A young couple enter the woods of Ireland only to discover that not all of the country has left its Pagan roots behind.
Paul Farren sat down with the sun gods and writer/director Mark Sheridan to find out what really went on in Crone Wood, which screens at the Underground Cinema Film Festival.
Can we start off by talking about how you made this film?
Crone Wood is my debut feature film – it became a reality in that I felt that if I didn’t go out and make my first film, it may never actually happen. It was a matter of a looking at what kind of resources I felt I could be able to get access to; who I knew I could work with; and who could actually deliver something under limited conditions. We realised we could achieve a certain amount of money, which is probably counted below no-budget, but I knew from working on a lot of films before what we could get away with… and found footage was an aesthetic that obviously you could do cheaply but also it was something I was very interested in looking at. I grew up in the world where Blair Witch came out and it scared the hell out of everyone at the time and I enjoy a lot of the movies like Paranormal Activity and Rec since then. So I wanted to see if you could still do it right and not in some of the cheaper ways it has been exploited in more recent years.
That led me to picking my 2 main actors, they came on board first. I got Elva Trill and Ed Murphy. I had worked with them in the past filming stuff for Final Year students in DIT and the Lir. Elva actually put me on to Therese Aziz who became my co-producer. Because we were working under such tight resources, having them on board and their support is really what made it possible to deliver this kind of film. No matter how talented or experienced you are, if you don’t have a team working with you, I just don’t think you’re going to pull it together with little to no money.
What money did you have?
What money we had basically came from friends and family and then we crowdfunded a couple of thousand at the end for post-production.
Since you made it you’ve got a sales agent on board, which is great. That’s one of the hardest things to do. How has that worked out and tell me something about the film’s festival life.
It’s been amazing. Jinga Films have come on board as sales agents. After the cast and crew screenings, I invited Fantastic Films along to come and see the film and John McDonnell came along and said to me afterwards, ‘I think we can do something with this’. I’m not sure that without his help we would have got Jinga, but they came on board as executive producers and, yeh, it’s been incredible. It’s gotten to a number of festivals – we premiered at the Horrorthon at the IFI in Screen 1 last October. It was in Slovenia a couple of weeks ago and now looking forward to the Underground Festival.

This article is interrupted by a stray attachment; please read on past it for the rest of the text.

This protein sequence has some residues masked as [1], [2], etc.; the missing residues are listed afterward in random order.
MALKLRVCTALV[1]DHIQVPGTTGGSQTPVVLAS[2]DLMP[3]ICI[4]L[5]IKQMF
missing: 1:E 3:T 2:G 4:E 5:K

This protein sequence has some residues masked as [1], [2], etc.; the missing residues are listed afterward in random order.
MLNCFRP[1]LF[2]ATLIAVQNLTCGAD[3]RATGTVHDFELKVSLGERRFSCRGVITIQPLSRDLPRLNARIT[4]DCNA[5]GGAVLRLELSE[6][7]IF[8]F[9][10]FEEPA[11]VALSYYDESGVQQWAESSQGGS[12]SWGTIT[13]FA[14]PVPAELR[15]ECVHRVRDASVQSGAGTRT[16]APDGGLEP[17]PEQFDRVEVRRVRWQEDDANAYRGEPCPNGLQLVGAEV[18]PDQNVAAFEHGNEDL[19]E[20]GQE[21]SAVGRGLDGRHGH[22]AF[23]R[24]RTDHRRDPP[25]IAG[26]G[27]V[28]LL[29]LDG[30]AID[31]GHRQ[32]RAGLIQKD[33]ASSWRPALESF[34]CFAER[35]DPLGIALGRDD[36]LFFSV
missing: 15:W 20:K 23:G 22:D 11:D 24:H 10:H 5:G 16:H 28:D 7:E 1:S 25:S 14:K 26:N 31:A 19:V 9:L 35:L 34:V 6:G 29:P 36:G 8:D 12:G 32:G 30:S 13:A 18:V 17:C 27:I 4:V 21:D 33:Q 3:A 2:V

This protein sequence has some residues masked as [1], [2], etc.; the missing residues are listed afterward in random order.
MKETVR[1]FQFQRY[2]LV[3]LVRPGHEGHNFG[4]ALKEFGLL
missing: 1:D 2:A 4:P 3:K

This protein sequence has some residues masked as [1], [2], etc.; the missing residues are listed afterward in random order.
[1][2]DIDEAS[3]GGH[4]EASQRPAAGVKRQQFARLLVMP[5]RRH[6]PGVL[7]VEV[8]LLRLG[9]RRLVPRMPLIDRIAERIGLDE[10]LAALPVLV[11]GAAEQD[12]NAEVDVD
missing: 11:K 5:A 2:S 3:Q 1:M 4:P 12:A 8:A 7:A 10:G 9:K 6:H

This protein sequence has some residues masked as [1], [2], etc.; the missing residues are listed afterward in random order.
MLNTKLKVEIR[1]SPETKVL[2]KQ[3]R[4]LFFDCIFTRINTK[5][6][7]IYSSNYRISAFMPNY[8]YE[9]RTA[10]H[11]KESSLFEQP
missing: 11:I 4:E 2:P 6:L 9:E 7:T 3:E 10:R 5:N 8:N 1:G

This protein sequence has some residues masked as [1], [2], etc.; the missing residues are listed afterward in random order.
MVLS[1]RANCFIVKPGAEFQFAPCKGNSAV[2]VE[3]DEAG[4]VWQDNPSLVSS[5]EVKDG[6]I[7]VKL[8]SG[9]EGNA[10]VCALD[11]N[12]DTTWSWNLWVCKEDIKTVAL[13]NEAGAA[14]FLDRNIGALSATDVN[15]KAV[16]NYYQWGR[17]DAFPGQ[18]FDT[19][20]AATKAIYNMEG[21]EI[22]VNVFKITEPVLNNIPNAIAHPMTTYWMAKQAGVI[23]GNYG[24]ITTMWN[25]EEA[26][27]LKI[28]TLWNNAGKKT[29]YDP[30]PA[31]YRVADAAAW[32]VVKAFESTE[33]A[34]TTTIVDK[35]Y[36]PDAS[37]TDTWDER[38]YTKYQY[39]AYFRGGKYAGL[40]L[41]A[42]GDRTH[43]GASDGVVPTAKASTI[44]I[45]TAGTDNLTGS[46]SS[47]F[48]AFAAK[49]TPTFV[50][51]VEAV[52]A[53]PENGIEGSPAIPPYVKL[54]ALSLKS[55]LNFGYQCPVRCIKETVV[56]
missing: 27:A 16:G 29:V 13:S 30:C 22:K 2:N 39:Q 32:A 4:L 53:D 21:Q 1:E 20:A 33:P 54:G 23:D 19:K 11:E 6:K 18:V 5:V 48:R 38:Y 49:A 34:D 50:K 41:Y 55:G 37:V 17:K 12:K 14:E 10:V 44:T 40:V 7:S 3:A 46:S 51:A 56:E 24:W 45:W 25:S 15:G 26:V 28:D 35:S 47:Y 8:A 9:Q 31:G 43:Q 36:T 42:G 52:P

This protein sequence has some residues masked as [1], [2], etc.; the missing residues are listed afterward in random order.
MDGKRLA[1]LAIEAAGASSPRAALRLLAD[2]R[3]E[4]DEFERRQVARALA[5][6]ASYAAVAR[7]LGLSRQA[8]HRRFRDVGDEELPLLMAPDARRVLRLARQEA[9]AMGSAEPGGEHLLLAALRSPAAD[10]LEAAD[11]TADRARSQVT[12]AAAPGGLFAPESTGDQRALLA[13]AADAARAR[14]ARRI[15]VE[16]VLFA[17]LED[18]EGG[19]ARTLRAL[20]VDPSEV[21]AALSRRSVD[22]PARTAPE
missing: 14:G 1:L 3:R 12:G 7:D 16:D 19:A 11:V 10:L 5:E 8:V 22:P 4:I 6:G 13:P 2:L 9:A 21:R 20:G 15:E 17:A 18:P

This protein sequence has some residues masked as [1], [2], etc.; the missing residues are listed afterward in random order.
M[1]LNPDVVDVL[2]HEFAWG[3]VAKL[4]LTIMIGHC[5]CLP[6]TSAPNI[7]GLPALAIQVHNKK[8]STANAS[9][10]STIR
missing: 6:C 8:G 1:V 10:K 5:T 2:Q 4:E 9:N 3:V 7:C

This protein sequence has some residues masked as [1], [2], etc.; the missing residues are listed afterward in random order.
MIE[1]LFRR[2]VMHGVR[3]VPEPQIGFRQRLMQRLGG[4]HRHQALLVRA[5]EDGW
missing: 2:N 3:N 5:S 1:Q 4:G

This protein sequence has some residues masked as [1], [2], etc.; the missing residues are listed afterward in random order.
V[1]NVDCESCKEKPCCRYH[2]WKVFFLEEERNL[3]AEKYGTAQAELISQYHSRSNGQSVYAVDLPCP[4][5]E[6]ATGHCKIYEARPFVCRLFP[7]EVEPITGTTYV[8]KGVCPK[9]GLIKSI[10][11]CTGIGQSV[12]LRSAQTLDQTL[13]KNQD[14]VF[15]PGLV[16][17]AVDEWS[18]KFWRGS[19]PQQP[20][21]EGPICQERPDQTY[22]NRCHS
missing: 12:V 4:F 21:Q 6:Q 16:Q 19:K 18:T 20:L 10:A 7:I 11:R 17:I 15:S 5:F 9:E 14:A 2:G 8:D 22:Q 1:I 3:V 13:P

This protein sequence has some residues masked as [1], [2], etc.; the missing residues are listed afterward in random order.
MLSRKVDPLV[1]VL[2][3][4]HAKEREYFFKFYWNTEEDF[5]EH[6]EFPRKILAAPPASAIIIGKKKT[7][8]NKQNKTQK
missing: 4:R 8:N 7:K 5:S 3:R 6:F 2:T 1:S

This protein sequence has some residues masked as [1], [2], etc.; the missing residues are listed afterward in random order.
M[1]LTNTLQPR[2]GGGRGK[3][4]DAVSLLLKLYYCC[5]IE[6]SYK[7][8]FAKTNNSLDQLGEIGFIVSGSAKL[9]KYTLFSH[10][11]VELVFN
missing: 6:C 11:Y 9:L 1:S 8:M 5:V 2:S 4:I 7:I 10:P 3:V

You’re not the only horror screening – you’re in good company…
Yeh, horror is alive and well in Ireland!
What is it about horror that keeps us going to the cinema?
It’s an addiction, isn’t it? Jason Blum who runs Blumhouse Productions pointed out that horror is one of the only genres that still makes more money in the cinemas than it does on video on demand. For me, people who love horror will always love horror. It’s like a roller-coaster – yes it scares you but once you get hit by that thrill you’ll always be chasing that next one.
What was the most challenging aspect, apart from funds for this film?
Well we shot the film in 5 days – which is inhuman! But to be honest with you, it’s having the endurance. Even if you have the film shot and in the can, there’s just so much more between post-production, trying to raise a bit more money, getting the film out there, getting people to see it – it’s a couple of years of your life. And when you do something this small with such a small crew, a lot of that is going to rest on your head because no-one is going to care about the product as much as you. Nothing can prepare you for how exhausting that is. And yet you know that if you take your foot off the pedal for one moment it could just disappear…. but it’s so worth it in the end and I’m particularly looking forward to screening at the Underground Cinema Film Festival.
And next up for you?
My next film is going to be called 18 and it’s going to be bring a whole new level of horror to Ireland. I can’t wait.